From the earliest years of the Center for Children’s Books, the Bulletin and Center have been attentive to issues of diversity and the need for children to see, in Dr. Rudine Sims Bishop’s words (1990) “windows, mirrors, and sliding glass doors”—that is, reflections of themselves in books, as well as entry points into the lives of others—or into another version of their own lives.1 During the Center for Children’s Books’ 75th Anniversary Lecture Series, Professor Emerita Betsy Hearne explained that ALA’s Booklist refused to review the now-classic middle-grade novel Harriet the Spy (1964), and the ALA bypassed it for inclusion on its list of notables. By contrast, the BCCB’s Zena Sutherland described the quintessentially queer children’s book as “marvelously shrewd,” a text displaying “fierce candor.” The Bulletin also recognized the significance of early works by Virginia Hamilton and Walter Dean Myers, authors who would go on to capture multiple major honors, including the first Newbery Medal won by an African-American-authored text, Hamilton’s M.C. Higgins the Great (1974). Evaluating Myer’s first novel Fast Sam, Cool Clyde, and Stuff (1975), the Bulletin praised its “abundant vitality in the dialogue.” Likewise, Hamilton’s second novel The House of Dies Drear (1968) earned a rave review: “Written with distinction, an imaginative and imposing book.”

The CCB’s Advisory Committee has included such luminaries as Charlemae Rollins, the longtime head of the children’s department at Chicago Public Library and a tireless advocate for diverse children’s books (We Build Together: A Reader’s Guide to Negro Life and Literature for Elementary and High School Use) and Carla Hayden, the current Librarian of Congress and the first African American and the first woman to hold the post.

Dr. Rudine Sims Bishop gave the CCB’s second endowed Gryphon Lecture: “Stony the Road We Trod: African American Children’s Literature, Stories of a People’s Journey” (2006). And more recently, Dr. Kafi Kumasi gave a Gryphon Lecture titled, “Check the Rhyme: Harnessing Hip Hop’s Enduring Literacies with Youth in Libraries” (2017).

Historically, the core reviewers for the Bulletin and staff of the CCB have been white, a reality that mirrors the demographics of the library profession as a whole. At the end of its 75th year, the CCB is delighted to welcome iSchool alum, Sarah Park Dahlen, as an associate professor. Her work on diversity in children’s literature is internationally recognized and will be a valuable asset to the School of Information Sciences at the University of Illinois.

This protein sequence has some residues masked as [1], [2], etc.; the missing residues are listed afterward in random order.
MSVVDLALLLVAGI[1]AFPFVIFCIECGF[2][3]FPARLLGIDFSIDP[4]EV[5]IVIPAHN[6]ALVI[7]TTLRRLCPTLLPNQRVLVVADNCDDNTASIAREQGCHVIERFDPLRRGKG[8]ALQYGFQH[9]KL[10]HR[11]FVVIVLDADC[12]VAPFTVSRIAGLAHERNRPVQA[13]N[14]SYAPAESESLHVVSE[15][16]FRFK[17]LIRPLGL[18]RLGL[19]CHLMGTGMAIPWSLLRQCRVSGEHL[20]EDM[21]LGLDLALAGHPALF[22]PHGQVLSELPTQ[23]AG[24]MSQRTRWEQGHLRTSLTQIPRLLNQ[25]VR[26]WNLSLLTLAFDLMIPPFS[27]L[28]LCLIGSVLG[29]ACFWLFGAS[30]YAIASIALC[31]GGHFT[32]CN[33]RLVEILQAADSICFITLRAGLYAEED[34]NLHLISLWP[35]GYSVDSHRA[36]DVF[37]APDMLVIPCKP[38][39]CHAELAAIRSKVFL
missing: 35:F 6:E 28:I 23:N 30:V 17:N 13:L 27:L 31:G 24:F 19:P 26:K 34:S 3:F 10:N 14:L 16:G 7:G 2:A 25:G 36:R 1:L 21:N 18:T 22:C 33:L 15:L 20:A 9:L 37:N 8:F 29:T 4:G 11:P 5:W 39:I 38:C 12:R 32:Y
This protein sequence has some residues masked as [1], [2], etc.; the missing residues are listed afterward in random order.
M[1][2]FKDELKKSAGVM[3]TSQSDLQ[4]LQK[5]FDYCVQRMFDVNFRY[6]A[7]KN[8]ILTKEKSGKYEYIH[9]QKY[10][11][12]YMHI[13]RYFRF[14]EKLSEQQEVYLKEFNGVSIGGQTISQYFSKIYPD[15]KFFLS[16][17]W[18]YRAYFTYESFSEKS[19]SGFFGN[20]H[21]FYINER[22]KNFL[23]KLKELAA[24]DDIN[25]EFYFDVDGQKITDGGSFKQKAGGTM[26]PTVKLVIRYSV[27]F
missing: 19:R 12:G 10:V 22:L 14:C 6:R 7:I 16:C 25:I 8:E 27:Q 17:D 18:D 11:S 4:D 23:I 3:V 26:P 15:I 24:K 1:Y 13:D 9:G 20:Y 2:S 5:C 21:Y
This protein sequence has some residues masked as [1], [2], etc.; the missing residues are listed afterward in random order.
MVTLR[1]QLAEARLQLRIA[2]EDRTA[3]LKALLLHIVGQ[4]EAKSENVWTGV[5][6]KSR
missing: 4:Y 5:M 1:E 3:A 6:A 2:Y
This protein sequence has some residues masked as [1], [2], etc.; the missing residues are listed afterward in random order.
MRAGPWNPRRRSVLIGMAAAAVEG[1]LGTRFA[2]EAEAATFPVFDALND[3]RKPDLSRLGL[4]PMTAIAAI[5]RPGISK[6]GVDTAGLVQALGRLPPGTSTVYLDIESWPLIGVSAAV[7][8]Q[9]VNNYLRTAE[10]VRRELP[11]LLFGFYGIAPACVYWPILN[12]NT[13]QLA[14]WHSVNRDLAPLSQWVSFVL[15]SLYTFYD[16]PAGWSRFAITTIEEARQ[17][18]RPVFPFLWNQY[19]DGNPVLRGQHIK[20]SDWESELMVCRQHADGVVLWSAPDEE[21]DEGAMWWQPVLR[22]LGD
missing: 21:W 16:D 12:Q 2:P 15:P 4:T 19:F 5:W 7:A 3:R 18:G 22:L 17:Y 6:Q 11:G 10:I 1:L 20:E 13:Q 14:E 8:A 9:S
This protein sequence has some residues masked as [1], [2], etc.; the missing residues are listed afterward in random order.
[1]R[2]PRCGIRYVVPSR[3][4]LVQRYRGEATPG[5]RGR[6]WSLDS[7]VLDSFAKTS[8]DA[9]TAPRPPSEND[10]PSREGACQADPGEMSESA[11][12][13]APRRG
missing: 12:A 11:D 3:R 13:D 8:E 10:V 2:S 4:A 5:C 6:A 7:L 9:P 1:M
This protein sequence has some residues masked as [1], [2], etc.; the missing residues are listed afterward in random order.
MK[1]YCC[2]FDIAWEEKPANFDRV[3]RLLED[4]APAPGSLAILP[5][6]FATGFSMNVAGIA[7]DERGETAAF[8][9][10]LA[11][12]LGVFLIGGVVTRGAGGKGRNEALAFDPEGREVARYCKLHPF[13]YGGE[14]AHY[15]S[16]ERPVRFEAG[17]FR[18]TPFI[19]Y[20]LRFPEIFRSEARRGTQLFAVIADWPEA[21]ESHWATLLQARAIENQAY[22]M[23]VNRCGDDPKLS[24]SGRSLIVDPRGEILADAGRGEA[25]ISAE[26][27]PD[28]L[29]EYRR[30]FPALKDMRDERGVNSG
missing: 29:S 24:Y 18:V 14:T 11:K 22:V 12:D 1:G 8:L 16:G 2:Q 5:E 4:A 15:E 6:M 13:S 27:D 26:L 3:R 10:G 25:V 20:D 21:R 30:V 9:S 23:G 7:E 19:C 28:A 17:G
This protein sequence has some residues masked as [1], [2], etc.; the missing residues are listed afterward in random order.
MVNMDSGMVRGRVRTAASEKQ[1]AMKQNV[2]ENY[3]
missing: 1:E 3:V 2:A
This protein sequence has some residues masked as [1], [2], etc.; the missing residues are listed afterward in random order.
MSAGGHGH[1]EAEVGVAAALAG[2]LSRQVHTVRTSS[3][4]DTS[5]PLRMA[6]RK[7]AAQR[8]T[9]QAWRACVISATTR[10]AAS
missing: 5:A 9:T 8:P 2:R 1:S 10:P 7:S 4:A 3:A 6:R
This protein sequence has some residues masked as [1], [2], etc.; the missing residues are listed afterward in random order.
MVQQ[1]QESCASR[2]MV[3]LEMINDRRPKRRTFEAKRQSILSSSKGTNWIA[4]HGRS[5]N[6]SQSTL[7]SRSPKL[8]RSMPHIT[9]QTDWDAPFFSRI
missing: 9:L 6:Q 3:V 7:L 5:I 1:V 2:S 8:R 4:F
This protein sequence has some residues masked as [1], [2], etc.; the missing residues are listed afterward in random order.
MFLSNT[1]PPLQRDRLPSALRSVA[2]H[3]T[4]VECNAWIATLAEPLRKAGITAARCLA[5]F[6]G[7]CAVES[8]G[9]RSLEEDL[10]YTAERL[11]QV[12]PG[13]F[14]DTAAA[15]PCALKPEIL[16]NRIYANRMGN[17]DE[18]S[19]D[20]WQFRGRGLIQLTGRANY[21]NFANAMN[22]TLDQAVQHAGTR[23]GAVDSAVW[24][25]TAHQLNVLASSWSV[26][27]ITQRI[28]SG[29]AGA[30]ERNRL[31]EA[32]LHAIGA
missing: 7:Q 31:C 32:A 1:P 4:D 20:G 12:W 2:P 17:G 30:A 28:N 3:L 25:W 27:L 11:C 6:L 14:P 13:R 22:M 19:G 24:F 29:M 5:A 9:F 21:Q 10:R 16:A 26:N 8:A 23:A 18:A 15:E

As the CCB marks its 75th anniversary, it renews and amplifies its commitment to diversity, equity, and inclusion in youth literature, media, culture, and scholarship.

1 Rudine Sims Bishop, “Mirrors, Windows, and Sliding Glass Doors,” Perspectives: Choosing and Using Books for the Classroom 6, no. 3 (1990). 

Infographic of percentage of children's books depicting characters from diverse backgrounds where white representation is five times higher than African/African American, 10 times higher than Latinx
David Huyck and Sarah Park Dahlen, "Diversity in Children’s Books 2018," sarahpark.com blog (June 19, 2019). Created in consultation with Edith Campbell, Molly Beth Griffin, K. T. Horning, Debbie Reese, Ebony Elizabeth Thomas, and Madeline Tyner, with statistics compiled by the Cooperative Children’s Book Center, School of Education, University of Wisconsin-Madison: https://ccbc.education.wisc.edu/literature-resources/ccbc-diversity-statistics/books-by-about-poc-fnn/. Retrieved from https://readingspark.wordpress.com/2019/06/19/picture-this-diversity-in-childrens-books-2018-infographic/.

Selected Gryphon Lectures Featuring Diversity and Inclusion Themes